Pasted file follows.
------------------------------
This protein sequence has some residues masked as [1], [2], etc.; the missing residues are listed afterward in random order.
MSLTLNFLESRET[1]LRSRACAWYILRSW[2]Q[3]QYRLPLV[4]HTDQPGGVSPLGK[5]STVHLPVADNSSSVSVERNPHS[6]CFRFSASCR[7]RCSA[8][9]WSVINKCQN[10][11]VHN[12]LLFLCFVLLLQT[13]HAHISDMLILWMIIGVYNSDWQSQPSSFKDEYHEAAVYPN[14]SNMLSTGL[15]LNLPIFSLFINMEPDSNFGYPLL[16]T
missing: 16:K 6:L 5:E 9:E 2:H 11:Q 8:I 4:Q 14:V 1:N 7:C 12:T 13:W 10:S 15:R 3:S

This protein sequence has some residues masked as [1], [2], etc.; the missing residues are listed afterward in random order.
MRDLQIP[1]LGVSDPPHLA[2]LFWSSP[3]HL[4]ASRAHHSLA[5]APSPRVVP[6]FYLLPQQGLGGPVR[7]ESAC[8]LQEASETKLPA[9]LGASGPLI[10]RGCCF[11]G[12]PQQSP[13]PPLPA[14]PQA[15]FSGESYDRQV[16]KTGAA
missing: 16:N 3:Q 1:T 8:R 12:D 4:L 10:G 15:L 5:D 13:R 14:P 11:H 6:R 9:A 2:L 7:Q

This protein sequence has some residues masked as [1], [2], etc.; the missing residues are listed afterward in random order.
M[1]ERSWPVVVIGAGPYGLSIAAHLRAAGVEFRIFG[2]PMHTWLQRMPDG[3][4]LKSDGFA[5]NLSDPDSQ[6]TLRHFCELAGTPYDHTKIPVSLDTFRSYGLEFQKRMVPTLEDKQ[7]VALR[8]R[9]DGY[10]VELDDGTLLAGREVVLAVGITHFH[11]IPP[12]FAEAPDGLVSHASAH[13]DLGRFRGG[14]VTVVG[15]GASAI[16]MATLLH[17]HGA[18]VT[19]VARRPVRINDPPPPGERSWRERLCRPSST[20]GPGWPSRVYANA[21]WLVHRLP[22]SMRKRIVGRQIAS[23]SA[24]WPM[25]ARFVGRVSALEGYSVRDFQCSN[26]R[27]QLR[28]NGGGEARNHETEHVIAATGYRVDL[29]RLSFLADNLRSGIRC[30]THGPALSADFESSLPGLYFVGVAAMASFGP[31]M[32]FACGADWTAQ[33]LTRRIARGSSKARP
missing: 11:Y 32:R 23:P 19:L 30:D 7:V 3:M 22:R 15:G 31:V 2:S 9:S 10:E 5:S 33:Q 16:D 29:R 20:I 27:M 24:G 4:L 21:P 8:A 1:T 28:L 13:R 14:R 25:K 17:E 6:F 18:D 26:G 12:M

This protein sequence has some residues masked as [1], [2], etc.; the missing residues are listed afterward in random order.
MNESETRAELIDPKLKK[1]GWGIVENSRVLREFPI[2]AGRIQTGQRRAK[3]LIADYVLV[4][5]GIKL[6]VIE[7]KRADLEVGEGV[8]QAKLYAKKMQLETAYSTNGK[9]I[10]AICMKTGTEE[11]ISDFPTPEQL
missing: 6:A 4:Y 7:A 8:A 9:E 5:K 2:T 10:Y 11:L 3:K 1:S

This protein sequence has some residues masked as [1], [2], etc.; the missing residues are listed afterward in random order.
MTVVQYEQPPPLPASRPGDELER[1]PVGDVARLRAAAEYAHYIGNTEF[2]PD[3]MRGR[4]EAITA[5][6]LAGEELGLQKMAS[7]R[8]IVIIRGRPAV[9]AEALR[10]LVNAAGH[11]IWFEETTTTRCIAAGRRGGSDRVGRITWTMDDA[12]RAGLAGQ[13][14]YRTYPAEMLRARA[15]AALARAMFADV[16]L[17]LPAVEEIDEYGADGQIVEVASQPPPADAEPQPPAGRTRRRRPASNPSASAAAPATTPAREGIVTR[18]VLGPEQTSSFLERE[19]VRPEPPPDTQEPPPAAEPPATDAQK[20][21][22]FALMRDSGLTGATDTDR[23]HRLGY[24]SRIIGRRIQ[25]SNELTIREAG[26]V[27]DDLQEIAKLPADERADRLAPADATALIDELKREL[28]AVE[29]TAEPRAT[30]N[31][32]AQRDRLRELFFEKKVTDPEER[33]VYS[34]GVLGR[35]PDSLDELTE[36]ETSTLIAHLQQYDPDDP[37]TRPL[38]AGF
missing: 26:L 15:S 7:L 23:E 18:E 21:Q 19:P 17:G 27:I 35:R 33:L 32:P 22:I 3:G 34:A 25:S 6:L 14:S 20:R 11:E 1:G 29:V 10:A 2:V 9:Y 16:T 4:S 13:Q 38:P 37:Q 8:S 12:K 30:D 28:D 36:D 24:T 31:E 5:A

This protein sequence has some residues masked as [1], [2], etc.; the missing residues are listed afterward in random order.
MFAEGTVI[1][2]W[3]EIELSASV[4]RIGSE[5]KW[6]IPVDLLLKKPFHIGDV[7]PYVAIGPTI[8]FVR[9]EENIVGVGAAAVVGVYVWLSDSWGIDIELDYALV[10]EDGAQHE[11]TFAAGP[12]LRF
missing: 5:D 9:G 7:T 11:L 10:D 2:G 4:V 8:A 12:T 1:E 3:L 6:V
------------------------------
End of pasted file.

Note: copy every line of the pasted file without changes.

This protein sequence has some residues masked as [1], [2], etc.; the missing residues are listed afterward in random order.
MSLTLNFLESRET[1]LRSRACAWYILRSW[2]Q[3]QYRLPLV[4]HTDQPGGVSPLGK[5]STVHLPVADNSSSVSVERNPHS[6]CFRFSASCR[7]RCSA[8][9]WSVINKCQN[10][11]VHN[12]LLFLCFVLLLQT[13]HAHISDMLILWMIIGVYNSDWQSQPSSFKDEYHEAAVYPN[14]SNMLSTGL[15]LNLPIFSLFINMEPDSNFGYPLL[16]T
missing: 16:K 6:L 5:E 9:E 2:H 11:Q 8:I 4:Q 14:V 1:N 7:C 12:T 13:W 10:S 15:R 3:S

This protein sequence has some residues masked as [1], [2], etc.; the missing residues are listed afterward in random order.
MRDLQIP[1]LGVSDPPHLA[2]LFWSSP[3]HL[4]ASRAHHSLA[5]APSPRVVP[6]FYLLPQQGLGGPVR[7]ESAC[8]LQEASETKLPA[9]LGASGPLI[10]RGCCF[11]G[12]PQQSP[13]PPLPA[14]PQA[15]FSGESYDRQV[16]KTGAA
missing: 16:N 3:Q 1:T 8:R 12:D 4:L 10:G 15:L 5:D 13:R 14:P 11:H 6:R 9:A 2:L 7:Q

This protein sequence has some residues masked as [1], [2], etc.; the missing residues are listed afterward in random order.
M[1]ERSWPVVVIGAGPYGLSIAAHLRAAGVEFRIFG[2]PMHTWLQRMPDG[3][4]LKSDGFA[5]NLSDPDSQ[6]TLRHFCELAGTPYDHTKIPVSLDTFRSYGLEFQKRMVPTLEDKQ[7]VALR[8]R[9]DGY[10]VELDDGTLLAGREVVLAVGITHFH[11]IPP[12]FAEAPDGLVSHASAH[13]DLGRFRGG[14]VTVVG[15]GASAI[16]MATLLH[17]HGA[18]VT[19]VARRPVRINDPPPPGERSWRERLCRPSST[20]GPGWPSRVYANA[21]WLVHRLP[22]SMRKRIVGRQIAS[23]SA[24]WPM[25]ARFVGRVSALEGYSVRDFQCSN[26]R[27]QLR[28]NGGGEARNHETEHVIAATGYRVDL[29]RLSFLADNLRSGIRC[30]THGPALSADFESSLPGLYFVGVAAMASFGP[31]M[32]FACGADWTAQ[33]LTRRIARGSSKARP
missing: 11:Y 32:R 23:P 19:L 30:D 7:V 3:M 22:R 15:G 31:V 2:S 9:S 10:E 5:S 33:Q 16:D 29:R 20:I 27:M 24:G 4:L 21:P 8:A 1:T 28:L 13:R 14:R 25:K 17:E 6:F 18:D 26:G 12:M

This protein sequence has some residues masked as [1], [2], etc.; the missing residues are listed afterward in random order.
MNESETRAELIDPKLKK[1]GWGIVENSRVLREFPI[2]AGRIQTGQRRAK[3]LIADYVLV[4][5]GIKL[6]VIE[7]KRADLEVGEGV[8]QAKLYAKKMQLETAYSTNGK[9]I[10]AICMKTGTEE[11]ISDFPTPEQL
missing: 6:A 4:Y 7:A 8:A 9:E 5:K 2:T 10:Y 11:L 3:K 1:S

This protein sequence has some residues masked as [1], [2], etc.; the missing residues are listed afterward in random order.
MTVVQYEQPPPLPASRPGDELER[1]PVGDVARLRAAAEYAHYIGNTEF[2]PD[3]MRGR[4]EAITA[5][6]LAGEELGLQKMAS[7]R[8]IVIIRGRPAV[9]AEALR[10]LVNAAGH[11]IWFEETTTTRCIAAGRRGGSDRVGRITWTMDDA[12]RAGLAGQ[13][14]YRTYPAEMLRARA[15]AALARAMFADV[16]L[17]LPAVEEIDEYGADGQIVEVASQPPPADAEPQPPAGRTRRRRPASNPSASAAAPATTPAREGIVTR[18]VLGPEQTSSFLERE[19]VRPEPPPDTQEPPPAAEPPATDAQK[20][21][22]FALMRDSGLTGATDTDR[23]HRLGY[24]SRIIGRRIQ[25]SNELTIREAG[26]V[27]DDLQEIAKLPADERADRLAPADATALIDELKREL[28]AVE[29]TAEPRAT[30]N[31][32]AQRDRLRELFFEKKVTDPEER[33]VYS[34]GVLGR[35]PDSLDELTE[36]ETSTLIAHLQQYDPDDP[37]TRPL[38]AGF
missing: 26:L 15:S 7:L 23:E 18:E 21:Q 19:P 17:G 27:I 35:R 33:L 32:P 22:I 3:G 34:A 25:S 6:L 14:S 20:R 11:E 1:G 29:V 10:A 2:V 9:Y 16:T 4:S 13:Q 38:P 37:Q 8:S 12:K 30:D 28:D 36:D 24:T 31:E 5:A

This protein sequence has some residues masked as [1], [2], etc.; the missing residues are listed afterward in random order.
MFAEGTVI[1][2]W[3]EIELSASV[4]RIGSE[5]KW[6]IPVDLLLKKPFHIGDV[7]PYVAIGPTI[8]FVR[9]EENIVGVGAAAVVGVYVWLSDSWGIDIELDYALV[10]EDGAQHE[11]TFAAGP[12]LRF
missing: 5:D 9:G 7:T 11:L 10:D 2:G 4:V 8:A 12:T 1:E 3:L 6:V